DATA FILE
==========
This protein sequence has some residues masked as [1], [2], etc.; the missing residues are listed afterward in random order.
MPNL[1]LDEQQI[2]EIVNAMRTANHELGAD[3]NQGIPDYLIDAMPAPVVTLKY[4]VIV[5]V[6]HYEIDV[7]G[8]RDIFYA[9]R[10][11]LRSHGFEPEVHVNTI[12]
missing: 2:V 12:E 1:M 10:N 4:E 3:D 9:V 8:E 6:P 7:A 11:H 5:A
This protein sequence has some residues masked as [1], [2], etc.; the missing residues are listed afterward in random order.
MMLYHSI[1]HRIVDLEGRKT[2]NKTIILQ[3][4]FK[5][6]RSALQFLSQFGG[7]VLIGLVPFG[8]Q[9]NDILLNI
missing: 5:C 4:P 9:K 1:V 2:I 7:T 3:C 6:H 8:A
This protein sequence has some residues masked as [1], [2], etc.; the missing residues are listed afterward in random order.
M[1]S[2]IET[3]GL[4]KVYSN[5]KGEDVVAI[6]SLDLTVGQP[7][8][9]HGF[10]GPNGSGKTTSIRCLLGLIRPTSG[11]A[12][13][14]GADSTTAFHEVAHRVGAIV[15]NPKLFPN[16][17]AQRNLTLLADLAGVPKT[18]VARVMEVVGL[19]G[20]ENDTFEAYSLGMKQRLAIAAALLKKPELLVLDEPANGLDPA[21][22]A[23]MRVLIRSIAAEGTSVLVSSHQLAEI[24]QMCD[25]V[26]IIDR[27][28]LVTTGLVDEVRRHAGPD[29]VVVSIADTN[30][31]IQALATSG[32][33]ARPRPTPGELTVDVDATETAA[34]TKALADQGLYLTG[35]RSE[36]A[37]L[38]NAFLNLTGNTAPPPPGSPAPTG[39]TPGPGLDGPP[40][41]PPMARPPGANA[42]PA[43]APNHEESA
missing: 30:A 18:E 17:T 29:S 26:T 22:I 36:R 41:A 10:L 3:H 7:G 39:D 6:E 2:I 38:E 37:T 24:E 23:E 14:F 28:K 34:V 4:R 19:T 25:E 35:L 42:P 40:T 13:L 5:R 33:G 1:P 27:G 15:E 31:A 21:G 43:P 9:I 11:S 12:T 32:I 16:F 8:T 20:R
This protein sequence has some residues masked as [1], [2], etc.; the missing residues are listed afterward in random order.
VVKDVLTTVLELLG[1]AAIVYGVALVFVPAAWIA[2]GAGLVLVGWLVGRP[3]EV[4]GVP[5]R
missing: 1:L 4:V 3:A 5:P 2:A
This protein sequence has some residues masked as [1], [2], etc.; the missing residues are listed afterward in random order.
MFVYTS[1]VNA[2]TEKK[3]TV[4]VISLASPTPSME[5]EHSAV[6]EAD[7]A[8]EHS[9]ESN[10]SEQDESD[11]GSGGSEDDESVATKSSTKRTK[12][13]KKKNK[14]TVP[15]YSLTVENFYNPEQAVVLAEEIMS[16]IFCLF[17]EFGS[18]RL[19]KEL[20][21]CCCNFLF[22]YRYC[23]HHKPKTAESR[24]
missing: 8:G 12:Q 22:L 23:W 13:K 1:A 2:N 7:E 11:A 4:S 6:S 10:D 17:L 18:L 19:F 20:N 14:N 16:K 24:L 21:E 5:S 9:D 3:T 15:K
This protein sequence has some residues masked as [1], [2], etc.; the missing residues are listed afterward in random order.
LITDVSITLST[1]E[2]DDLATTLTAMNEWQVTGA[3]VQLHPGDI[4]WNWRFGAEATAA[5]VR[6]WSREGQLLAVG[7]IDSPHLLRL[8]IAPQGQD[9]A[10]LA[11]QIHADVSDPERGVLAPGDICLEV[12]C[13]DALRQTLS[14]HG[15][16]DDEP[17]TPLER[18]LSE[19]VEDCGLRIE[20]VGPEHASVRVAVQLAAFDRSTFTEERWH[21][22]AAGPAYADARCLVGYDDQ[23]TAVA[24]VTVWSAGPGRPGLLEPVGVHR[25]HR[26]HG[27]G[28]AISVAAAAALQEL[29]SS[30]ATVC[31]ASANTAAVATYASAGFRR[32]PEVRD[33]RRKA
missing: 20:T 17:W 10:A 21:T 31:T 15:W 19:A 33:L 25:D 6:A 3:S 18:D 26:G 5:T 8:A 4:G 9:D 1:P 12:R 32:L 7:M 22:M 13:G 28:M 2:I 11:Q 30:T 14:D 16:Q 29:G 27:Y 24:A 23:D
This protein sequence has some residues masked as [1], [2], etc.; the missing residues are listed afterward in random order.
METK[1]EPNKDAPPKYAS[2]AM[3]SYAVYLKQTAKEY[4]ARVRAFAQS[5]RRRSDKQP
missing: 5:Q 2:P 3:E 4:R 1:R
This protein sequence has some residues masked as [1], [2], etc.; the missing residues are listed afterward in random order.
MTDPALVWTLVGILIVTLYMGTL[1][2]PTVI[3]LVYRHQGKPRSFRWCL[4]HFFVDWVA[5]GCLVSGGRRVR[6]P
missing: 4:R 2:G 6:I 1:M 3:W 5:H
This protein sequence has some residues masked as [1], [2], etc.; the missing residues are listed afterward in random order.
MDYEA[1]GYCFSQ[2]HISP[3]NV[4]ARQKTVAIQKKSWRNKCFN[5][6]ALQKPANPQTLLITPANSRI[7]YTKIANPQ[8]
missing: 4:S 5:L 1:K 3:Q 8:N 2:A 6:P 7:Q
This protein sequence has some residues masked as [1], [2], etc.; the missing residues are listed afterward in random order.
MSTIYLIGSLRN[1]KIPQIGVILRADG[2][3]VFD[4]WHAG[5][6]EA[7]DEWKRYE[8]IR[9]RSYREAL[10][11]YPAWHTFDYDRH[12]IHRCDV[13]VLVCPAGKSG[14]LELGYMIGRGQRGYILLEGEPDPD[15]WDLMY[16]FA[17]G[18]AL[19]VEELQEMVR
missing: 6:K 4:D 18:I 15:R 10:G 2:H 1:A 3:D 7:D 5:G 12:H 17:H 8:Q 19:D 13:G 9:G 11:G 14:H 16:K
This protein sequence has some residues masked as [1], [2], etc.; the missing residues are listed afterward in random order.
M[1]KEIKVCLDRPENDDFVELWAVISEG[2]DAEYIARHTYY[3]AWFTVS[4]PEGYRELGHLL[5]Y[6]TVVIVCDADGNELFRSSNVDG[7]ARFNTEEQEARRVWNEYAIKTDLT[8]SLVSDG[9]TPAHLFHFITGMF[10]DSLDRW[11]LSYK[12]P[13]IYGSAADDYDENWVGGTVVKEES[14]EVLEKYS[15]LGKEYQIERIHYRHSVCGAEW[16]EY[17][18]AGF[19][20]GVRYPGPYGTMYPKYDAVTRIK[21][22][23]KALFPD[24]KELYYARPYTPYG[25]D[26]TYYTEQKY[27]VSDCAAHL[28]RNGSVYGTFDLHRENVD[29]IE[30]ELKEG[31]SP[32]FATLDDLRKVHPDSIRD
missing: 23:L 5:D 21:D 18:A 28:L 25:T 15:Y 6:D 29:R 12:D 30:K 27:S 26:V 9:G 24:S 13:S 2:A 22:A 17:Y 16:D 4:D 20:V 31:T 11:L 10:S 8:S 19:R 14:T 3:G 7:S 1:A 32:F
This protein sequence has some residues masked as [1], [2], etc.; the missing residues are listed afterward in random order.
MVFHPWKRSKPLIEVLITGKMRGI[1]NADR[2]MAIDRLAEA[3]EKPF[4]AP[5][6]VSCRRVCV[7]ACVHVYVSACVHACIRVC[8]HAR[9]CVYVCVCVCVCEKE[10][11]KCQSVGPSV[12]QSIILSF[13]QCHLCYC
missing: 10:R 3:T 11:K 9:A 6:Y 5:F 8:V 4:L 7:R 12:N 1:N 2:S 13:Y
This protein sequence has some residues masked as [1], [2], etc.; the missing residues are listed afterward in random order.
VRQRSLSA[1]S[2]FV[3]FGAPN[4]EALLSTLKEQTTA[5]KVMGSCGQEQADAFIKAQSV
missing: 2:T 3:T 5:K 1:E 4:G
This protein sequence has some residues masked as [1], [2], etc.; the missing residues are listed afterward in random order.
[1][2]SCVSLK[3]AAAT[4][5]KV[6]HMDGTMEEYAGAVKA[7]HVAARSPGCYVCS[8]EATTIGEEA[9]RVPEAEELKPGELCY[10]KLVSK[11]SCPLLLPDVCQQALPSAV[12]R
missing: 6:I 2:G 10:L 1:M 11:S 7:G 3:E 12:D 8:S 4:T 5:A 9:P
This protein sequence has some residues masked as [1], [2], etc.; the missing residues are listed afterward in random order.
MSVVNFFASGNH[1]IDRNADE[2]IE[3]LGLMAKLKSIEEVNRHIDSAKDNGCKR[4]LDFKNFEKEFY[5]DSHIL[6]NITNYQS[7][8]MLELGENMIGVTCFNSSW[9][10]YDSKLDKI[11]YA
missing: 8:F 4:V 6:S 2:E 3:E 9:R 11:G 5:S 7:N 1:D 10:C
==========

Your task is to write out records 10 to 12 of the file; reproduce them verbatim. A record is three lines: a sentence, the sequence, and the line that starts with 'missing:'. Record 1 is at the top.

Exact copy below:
This protein sequence has some residues masked as [1], [2], etc.; the missing residues are listed afterward in random order.
MSTIYLIGSLRN[1]KIPQIGVILRADG[2][3]VFD[4]WHAG[5][6]EA[7]DEWKRYE[8]IR[9]RSYREAL[10][11]YPAWHTFDYDRH[12]IHRCDV[13]VLVCPAGKSG[14]LELGYMIGRGQRGYILLEGEPDPD[15]WDLMY[16]FA[17]G[18]AL[19]VEELQEMVR
missing: 6:K 4:D 18:I 15:R 10:G 2:H 1:A 3:D 7:D 5:G 12:H 17:H 8:Q 19:D 13:G 9:G 11:G 14:H 16:K
This protein sequence has some residues masked as [1], [2], etc.; the missing residues are listed afterward in random order.
M[1]KEIKVCLDRPENDDFVELWAVISEG[2]DAEYIARHTYY[3]AWFTVS[4]PEGYRELGHLL[5]Y[6]TVVIVCDADGNELFRSSNVDG[7]ARFNTEEQEARRVWNEYAIKTDLT[8]SLVSDG[9]TPAHLFHFITGMF[10]DSLDRW[11]LSYK[12]P[13]IYGSAADDYDENWVGGTVVKEES[14]EVLEKYS[15]LGKEYQIERIHYRHSVCGAEW[16]EY[17][18]AGF[19][20]GVRYPGPYGTMYPKYDAVTRIK[21][22][23]KALFPD[24]KELYYARPYTPYG[25]D[26]TYYTEQKY[27]VSDCAAHL[28]RNGSVYGTFDLHRENVD[29]IE[30]ELKEG[31]SP[32]FATLDDLRKVHPDSIRD
missing: 23:L 5:D 21:D 18:A 28:L 25:T 15:Y 6:D 29:R 12:D 30:K 27:S 26:V 9:G 24:S 13:S 2:A 22:A 17:Y 16:D 4:D 20:V 31:T 11:L 10:S 8:S 19:R 14:T 3:G 7:S 1:A 32:F
This protein sequence has some residues masked as [1], [2], etc.; the missing residues are listed afterward in random order.
MVFHPWKRSKPLIEVLITGKMRGI[1]NADR[2]MAIDRLAEA[3]EKPF[4]AP[5][6]VSCRRVCV[7]ACVHVYVSACVHACIRVC[8]HAR[9]CVYVCVCVCVCEKE[10][11]KCQSVGPSV[12]QSIILSF[13]QCHLCYC
missing: 10:R 3:T 11:K 9:A 6:Y 5:F 8:V 4:L 7:R 12:N 1:N 2:S 13:Y